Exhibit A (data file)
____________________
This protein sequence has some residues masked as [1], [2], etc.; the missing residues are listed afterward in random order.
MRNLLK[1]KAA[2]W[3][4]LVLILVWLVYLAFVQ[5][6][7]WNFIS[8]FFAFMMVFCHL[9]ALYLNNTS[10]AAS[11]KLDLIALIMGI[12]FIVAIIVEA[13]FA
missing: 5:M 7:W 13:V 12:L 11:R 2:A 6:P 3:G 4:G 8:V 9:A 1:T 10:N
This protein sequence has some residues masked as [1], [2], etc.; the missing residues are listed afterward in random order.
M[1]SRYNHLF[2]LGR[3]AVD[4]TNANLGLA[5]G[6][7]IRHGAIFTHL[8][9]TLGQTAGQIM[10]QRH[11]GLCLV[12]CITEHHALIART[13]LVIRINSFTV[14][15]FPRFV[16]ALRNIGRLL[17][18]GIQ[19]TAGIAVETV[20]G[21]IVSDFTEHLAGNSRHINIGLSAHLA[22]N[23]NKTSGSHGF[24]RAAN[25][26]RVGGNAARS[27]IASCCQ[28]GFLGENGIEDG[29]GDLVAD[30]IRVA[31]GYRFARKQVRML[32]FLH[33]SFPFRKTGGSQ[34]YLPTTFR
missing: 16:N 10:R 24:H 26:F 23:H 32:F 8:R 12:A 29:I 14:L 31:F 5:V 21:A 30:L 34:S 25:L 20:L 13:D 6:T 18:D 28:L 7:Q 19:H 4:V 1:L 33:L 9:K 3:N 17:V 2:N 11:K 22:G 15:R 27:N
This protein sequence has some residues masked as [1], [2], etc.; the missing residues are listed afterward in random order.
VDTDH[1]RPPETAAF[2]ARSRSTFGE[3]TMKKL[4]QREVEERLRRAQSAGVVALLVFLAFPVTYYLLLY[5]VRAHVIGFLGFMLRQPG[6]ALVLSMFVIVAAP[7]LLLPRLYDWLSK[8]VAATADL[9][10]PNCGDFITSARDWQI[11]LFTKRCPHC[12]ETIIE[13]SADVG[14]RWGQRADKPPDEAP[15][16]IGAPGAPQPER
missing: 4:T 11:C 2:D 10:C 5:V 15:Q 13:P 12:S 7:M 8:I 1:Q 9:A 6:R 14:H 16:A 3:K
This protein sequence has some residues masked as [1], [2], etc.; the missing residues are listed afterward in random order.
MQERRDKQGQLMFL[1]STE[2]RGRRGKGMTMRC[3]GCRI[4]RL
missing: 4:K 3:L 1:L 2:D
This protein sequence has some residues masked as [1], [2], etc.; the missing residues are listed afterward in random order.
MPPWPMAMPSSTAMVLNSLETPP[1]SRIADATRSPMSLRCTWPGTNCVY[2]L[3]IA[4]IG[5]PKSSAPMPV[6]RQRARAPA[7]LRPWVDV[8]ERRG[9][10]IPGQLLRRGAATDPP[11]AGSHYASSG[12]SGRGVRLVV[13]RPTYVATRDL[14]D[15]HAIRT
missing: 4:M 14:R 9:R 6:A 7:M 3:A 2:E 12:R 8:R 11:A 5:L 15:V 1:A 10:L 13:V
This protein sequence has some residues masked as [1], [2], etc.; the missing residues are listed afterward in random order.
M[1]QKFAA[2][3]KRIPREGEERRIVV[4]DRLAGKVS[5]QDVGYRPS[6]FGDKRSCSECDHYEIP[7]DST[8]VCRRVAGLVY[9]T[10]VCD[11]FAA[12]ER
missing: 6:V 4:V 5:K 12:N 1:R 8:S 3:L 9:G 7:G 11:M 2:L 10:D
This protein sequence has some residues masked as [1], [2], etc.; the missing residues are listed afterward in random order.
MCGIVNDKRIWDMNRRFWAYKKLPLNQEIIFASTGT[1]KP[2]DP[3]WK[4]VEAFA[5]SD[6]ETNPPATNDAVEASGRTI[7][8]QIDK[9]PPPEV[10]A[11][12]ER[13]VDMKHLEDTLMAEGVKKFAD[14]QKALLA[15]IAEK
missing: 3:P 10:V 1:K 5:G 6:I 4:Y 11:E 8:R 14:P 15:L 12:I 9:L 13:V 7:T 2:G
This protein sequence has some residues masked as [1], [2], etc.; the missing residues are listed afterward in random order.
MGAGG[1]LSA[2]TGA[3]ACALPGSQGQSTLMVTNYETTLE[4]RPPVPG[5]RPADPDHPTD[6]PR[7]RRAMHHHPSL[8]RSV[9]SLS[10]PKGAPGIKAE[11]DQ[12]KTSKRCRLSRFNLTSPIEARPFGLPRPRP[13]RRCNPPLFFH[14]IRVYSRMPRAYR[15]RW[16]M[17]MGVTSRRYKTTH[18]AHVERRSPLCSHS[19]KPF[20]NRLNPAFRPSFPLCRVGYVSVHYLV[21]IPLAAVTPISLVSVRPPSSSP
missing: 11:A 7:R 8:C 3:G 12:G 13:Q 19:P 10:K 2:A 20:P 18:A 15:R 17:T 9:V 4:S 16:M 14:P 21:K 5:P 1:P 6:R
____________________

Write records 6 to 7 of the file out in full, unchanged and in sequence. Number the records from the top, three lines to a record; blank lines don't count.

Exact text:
This protein sequence has some residues masked as [1], [2], etc.; the missing residues are listed afterward in random order.
M[1]QKFAA[2][3]KRIPREGEERRIVV[4]DRLAGKVS[5]QDVGYRPS[6]FGDKRSCSECDHYEIP[7]DST[8]VCRRVAGLVY[9]T[10]VCD[11]FAA[12]ER
missing: 6:V 4:V 5:K 12:N 1:R 8:S 3:L 9:G 7:G 11:M 2:L 10:D
This protein sequence has some residues masked as [1], [2], etc.; the missing residues are listed afterward in random order.
MCGIVNDKRIWDMNRRFWAYKKLPLNQEIIFASTGT[1]KP[2]DP[3]WK[4]VEAFA[5]SD[6]ETNPPATNDAVEASGRTI[7][8]QIDK[9]PPPEV[10]A[11][12]ER[13]VDMKHLEDTLMAEGVKKFAD[14]QKALLA[15]IAEK
missing: 3:P 10:V 1:K 5:G 6:I 4:Y 11:E 8:R 14:P 15:L 12:I 9:L 13:V 7:T 2:G